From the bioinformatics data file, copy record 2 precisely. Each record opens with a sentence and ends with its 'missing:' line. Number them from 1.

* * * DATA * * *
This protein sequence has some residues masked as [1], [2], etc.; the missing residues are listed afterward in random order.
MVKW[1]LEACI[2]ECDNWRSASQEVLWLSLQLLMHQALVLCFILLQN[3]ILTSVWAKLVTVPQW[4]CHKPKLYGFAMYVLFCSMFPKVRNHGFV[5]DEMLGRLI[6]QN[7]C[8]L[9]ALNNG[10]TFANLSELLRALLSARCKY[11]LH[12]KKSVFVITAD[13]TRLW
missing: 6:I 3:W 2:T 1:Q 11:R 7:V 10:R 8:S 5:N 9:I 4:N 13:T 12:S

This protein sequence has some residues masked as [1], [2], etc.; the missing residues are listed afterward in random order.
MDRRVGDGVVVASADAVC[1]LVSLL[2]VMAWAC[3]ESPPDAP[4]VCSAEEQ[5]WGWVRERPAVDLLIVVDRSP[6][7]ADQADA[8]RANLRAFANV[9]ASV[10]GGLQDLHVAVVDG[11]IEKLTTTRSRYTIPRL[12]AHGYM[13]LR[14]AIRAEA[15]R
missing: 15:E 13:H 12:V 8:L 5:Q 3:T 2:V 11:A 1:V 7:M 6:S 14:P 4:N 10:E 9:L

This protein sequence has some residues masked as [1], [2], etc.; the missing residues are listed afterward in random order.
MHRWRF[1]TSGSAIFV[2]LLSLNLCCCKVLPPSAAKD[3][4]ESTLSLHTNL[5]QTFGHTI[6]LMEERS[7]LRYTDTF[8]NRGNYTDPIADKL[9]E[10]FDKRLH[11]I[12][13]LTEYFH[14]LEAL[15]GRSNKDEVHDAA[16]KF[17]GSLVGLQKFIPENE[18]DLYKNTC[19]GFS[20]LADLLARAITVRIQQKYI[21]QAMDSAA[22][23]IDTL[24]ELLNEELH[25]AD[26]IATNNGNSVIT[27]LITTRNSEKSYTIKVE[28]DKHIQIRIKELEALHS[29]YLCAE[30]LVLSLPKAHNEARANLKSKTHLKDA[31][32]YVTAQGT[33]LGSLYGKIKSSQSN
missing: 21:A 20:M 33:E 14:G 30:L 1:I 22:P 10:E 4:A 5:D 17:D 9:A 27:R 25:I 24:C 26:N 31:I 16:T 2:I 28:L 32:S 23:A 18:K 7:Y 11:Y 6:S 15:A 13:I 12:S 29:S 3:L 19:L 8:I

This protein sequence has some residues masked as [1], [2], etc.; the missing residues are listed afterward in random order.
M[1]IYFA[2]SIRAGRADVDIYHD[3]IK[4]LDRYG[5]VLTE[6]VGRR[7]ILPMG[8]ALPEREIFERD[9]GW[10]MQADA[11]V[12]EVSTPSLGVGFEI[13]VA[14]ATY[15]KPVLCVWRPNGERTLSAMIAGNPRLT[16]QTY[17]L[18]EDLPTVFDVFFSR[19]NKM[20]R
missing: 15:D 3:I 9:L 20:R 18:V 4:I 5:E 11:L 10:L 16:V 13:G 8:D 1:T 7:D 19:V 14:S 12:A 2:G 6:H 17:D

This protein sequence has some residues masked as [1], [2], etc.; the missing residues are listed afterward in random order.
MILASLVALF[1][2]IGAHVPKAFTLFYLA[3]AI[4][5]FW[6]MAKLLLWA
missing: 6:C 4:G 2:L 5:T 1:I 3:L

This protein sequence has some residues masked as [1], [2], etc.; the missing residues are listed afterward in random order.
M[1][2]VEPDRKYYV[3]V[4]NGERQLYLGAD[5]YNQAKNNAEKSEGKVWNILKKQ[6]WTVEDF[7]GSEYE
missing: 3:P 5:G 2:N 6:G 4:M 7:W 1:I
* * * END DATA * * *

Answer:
This protein sequence has some residues masked as [1], [2], etc.; the missing residues are listed afterward in random order.
MDRRVGDGVVVASADAVC[1]LVSLL[2]VMAWAC[3]ESPPDAP[4]VCSAEEQ[5]WGWVRERPAVDLLIVVDRSP[6][7]ADQADA[8]RANLRAFANV[9]ASV[10]GGLQDLHVAVVDG[11]IEKLTTTRSRYTIPRL[12]AHGYM[13]LR[14]AIRAEA[15]R
missing: 15:E 13:H 12:V 8:L 5:Q 3:T 2:V 11:A 1:V 7:M 6:S 14:P 4:N 10:E 9:L